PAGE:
October is Protect Your Hearing Month

In Hearing Health, Hearing Loss by Susan L Fenrich, BC-HIS*

Susan L Fenrich, BC-HIS*

This month is all about protecting your hearing health! October marks Protect Your Hearing Month which aims to raise awareness about hearing loss, one of the most common medical conditions people live with today. Impacting over 48 million people, hearing loss has multifaceted effects that can take a toll on daily living. More people are at greater risk of developing hearing loss as a result of electronic devices which have become more integrated with how we live. Loud noise exposure from these devices can lead to noise-induced hearing loss. This month is a great reminder to prioritize your health by learning and practicing effective safety measures that protect your hearing!

Loud Noise & Hearing Loss

Hearing loss can be caused by a range of factors, one of the most common causes is exposure to loud noise. One time or regular absorption of loud noise can damage critical parts of the auditory system, the sensory system for hearing. This consists of the ears and the brain which works together to detect and process sound waves. Loud noise can disrupt this process by damaging the hair cells in the inner ear. These tiny hair cells are responsible for converting incoming soundwaves into electrical signals that then travel to the brain. Once the brain receives these signals, they are further processed and assigned meaning to which allows us to understand the speech and sound we hear. 

Loud noise can cause these hair cells to lose sensitivity and contribute to them dying over time. Hair cells in the inner ear do not regenerate and there are no medical treatments to restore these cells. This means that when they are damaged, this prevents them from performing their critical function, leading to permanent hearing loss. Noise is measured in units known as decibels (dB) and sound above 85dB can harm hearing. This is the equivalent of everyday appliances like a hairdryer, power drill, and vacuum cleaner. Experts suggest that exposure to 85dB for 8 hours is the threshold for safe hearing and that exposure to sound that exceeds should be drastically reduced.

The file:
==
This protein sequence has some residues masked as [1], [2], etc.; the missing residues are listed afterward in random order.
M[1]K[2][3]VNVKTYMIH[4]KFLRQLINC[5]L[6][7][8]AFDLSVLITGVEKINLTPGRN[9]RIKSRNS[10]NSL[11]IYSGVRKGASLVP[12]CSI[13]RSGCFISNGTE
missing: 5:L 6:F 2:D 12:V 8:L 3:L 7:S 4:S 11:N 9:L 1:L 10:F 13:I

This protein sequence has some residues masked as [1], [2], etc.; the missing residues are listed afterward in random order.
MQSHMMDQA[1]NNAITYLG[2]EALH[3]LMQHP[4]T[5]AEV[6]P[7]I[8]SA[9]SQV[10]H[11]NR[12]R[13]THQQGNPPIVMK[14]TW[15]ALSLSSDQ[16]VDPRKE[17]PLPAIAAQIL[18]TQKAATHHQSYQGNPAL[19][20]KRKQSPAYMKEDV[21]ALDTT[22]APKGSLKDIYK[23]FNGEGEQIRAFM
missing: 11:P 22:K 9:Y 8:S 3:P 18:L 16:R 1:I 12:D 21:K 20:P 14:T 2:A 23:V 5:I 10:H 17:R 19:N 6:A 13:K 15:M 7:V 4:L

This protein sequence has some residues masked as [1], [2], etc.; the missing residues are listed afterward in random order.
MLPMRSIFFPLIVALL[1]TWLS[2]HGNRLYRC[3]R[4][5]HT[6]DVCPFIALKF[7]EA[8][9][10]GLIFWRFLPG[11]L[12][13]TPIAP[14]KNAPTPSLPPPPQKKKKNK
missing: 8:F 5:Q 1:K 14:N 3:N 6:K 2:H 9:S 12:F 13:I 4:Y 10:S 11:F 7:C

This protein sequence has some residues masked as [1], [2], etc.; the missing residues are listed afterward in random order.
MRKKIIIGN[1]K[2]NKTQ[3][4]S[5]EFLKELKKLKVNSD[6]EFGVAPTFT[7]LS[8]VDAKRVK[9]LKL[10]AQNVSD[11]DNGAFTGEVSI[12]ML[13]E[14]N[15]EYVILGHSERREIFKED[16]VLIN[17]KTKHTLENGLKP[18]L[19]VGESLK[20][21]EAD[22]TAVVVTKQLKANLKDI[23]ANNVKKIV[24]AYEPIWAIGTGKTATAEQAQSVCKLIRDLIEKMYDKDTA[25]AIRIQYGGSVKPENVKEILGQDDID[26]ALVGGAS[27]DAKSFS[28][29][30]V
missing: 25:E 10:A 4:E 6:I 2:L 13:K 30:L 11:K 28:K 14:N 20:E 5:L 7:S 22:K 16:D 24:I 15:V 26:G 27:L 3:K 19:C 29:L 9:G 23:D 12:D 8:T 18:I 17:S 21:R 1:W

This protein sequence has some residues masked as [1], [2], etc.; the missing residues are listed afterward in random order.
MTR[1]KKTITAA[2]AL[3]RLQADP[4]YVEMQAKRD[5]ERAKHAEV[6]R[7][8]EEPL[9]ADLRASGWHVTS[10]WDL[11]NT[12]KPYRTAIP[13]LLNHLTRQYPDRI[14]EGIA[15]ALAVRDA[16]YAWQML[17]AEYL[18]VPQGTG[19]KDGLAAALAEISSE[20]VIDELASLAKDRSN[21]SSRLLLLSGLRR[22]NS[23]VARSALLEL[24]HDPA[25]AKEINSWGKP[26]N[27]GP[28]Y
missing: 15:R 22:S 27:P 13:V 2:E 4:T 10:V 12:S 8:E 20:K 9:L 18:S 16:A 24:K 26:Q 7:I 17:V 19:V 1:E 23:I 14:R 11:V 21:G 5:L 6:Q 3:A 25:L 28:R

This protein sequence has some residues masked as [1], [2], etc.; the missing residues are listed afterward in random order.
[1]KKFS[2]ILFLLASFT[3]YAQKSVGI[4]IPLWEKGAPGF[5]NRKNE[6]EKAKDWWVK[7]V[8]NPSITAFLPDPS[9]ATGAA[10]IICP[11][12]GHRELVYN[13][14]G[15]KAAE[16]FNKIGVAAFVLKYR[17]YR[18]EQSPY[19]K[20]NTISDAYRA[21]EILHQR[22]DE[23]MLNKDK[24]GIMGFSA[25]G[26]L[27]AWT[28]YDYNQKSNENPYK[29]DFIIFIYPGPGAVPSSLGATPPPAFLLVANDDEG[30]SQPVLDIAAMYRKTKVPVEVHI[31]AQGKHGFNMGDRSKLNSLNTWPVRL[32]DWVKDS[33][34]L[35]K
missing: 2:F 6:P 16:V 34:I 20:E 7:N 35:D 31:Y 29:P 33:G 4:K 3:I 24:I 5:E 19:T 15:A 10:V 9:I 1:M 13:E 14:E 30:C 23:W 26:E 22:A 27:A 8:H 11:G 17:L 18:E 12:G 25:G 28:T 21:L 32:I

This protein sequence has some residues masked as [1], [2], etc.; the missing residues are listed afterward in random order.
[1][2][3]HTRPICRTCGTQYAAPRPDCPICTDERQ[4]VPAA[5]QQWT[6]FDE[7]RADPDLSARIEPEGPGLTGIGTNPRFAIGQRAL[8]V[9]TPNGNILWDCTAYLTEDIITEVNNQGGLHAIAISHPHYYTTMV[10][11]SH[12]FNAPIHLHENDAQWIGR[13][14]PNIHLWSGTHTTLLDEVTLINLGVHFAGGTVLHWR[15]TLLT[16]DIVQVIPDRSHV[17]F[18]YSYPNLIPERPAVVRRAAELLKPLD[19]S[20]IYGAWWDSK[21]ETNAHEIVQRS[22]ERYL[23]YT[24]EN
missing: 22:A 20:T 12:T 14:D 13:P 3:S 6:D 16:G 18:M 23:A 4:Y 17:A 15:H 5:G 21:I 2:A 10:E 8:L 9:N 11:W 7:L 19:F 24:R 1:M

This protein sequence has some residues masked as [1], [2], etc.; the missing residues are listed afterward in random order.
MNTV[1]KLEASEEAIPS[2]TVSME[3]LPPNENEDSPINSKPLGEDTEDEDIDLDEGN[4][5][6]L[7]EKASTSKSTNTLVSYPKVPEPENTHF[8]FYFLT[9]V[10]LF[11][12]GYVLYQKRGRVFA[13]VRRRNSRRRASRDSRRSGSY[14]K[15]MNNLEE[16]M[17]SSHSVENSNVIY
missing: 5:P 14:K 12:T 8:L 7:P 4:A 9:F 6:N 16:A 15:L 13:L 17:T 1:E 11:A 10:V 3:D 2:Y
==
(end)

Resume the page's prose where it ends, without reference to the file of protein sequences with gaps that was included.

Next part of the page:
For every 3 decibel increase (after 85dB), the exposure time should be cut in half: 

  • 85dB: 8 hours 
  • 88dB: 4 hours
  • 91dB: 2 hours 

Monitoring and reducing exposure to loud noise is a useful way to reduce your risk of damaging your hearing. 

Hearing Loss Symptoms & Impact

It is important to recognize the symptoms of hearing loss and intervene as soon as you experience any changes to your hearing health. Hearing loss reduces one’s capacity to detect and process sound, producing numerous symptoms including: 

  • Tinnitus: a buzzing, ringing, or clickings like noise in one or both ears 
  • Sounds are muffled, making it difficult to hear individual words 
  • Increasing the volume of electronic devices 
  • Asking others to speak louder, slower, or repeat themselves
  • Difficulty hearing in environments with background noise 
  • Lip reading or pretending to hear throughout a conversation 
  • Needing to move to a quieter setting to hear better 
  • Being able to hear more clearly in one ear compared to the other 

These symptoms can be mild or severe, significantly affecting communication. Untreated hearing loss not only strains communication but also impacts relationships, social life, job performance, and overall health. It can lead to social withdrawal, distance in relationships, and increases health risks like experiencing cognitive decline. 

Tips to Protect Hearing

One of the most important ways to protect your hearing is to have your hearing regularly assessed. Hearing tests are painless, involving a process that identifies any impairment and the degree of hearing loss that could be present. This establishes your hearing needs and allows a hearing healthcare specialist to provide effective recommendations to meet those needs. In addition to having your hearing tested there are several ways you can protect your hearing including: 

  • Wear protective gear: this includes headphones, earplugs, earmuffs, etc. which offer a protective barrier for the ears, reducing the amount and impact of loud noise you absorb. 
  • Reduce exposure: absorbing less noise is another useful safety measure. You can do this by avoiding louder settings during peak hours, maintaining lower volume settings on electronic devices, avoiding high traffic areas, etc. 

Commit to your hearing health this month by scheduling an appointment with us today!